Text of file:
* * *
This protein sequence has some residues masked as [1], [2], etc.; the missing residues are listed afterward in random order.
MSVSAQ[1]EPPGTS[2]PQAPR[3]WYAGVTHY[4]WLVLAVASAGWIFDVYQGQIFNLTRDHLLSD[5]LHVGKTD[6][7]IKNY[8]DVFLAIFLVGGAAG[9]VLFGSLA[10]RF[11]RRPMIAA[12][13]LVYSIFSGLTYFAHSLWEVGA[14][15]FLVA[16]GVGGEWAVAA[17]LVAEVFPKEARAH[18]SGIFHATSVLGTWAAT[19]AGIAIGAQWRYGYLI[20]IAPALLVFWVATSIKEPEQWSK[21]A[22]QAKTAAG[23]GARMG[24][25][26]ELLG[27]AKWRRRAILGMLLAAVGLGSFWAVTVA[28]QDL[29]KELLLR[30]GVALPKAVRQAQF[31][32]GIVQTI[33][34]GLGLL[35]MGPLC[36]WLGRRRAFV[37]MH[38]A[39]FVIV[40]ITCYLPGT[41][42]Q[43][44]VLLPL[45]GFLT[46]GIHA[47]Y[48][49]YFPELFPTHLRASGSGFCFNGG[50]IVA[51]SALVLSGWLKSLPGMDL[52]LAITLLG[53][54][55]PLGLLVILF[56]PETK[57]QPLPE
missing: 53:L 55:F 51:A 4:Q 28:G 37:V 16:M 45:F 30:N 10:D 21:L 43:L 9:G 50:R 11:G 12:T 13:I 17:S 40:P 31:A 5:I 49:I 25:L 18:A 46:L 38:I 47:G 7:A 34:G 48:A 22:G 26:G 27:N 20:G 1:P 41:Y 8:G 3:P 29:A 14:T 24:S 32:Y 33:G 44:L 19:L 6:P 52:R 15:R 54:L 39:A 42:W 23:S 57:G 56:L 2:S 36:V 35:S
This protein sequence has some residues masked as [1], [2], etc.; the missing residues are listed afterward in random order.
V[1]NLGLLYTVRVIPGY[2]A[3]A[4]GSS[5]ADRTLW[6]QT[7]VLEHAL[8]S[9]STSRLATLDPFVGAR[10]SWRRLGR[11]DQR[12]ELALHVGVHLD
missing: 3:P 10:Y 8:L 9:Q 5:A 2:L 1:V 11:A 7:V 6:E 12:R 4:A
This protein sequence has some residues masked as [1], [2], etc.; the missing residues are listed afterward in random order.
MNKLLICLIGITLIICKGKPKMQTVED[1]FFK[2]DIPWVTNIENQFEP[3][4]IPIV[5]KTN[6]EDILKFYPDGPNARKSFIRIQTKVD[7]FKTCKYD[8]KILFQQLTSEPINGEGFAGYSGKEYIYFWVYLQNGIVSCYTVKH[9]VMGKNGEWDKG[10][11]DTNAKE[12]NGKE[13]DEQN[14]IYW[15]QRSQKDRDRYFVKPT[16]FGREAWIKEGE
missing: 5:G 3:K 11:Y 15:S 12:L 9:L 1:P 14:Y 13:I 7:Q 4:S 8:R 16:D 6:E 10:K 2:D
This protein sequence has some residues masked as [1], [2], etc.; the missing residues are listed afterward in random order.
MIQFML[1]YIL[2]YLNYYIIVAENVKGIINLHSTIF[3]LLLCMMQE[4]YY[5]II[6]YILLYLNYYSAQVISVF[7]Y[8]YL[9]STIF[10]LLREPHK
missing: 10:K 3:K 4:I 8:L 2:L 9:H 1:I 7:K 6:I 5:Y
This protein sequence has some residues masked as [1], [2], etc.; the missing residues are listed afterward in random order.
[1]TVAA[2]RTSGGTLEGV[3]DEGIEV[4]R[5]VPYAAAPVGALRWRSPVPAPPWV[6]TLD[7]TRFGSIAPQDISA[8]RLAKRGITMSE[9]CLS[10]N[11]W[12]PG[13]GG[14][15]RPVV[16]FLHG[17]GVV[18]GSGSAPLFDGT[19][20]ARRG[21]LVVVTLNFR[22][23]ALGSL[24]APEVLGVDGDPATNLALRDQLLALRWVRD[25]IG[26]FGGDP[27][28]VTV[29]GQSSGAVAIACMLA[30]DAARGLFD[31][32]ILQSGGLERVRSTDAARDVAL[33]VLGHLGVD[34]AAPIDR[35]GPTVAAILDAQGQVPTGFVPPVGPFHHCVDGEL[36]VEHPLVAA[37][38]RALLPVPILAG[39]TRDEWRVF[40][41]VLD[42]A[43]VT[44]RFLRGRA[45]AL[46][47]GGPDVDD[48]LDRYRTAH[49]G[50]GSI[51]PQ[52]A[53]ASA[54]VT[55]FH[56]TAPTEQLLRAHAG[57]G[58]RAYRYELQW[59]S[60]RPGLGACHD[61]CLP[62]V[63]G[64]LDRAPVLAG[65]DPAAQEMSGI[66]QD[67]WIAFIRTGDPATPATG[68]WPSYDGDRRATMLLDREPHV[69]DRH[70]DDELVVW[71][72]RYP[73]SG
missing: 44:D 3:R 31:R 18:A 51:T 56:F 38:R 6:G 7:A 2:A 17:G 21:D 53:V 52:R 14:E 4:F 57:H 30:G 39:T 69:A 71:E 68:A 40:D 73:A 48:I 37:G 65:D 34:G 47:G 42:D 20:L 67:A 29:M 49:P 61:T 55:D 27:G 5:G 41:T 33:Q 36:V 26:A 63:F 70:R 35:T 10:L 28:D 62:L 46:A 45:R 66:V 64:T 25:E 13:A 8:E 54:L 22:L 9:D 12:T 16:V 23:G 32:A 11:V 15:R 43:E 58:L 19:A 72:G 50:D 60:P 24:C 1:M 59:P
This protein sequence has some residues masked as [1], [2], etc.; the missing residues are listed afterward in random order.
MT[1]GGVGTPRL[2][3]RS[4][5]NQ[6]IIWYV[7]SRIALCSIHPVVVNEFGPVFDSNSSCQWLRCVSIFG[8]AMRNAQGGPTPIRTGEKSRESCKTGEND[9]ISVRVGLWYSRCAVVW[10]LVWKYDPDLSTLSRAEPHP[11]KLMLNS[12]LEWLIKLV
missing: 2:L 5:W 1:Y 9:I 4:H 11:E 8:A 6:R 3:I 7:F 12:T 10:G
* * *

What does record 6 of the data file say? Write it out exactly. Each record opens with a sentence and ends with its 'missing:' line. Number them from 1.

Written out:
This protein sequence has some residues masked as [1], [2], etc.; the missing residues are listed afterward in random order.
MT[1]GGVGTPRL[2][3]RS[4][5]NQ[6]IIWYV[7]SRIALCSIHPVVVNEFGPVFDSNSSCQWLRCVSIFG[8]AMRNAQGGPTPIRTGEKSRESCKTGEND[9]ISVRVGLWYSRCAVVW[10]LVWKYDPDLSTLSRAEPHP[11]KLMLNS[12]LEWLIKLV
missing: 2:L 5:W 1:Y 9:I 4:H 11:E 8:A 6:R 3:I 7:F 12:T 10:G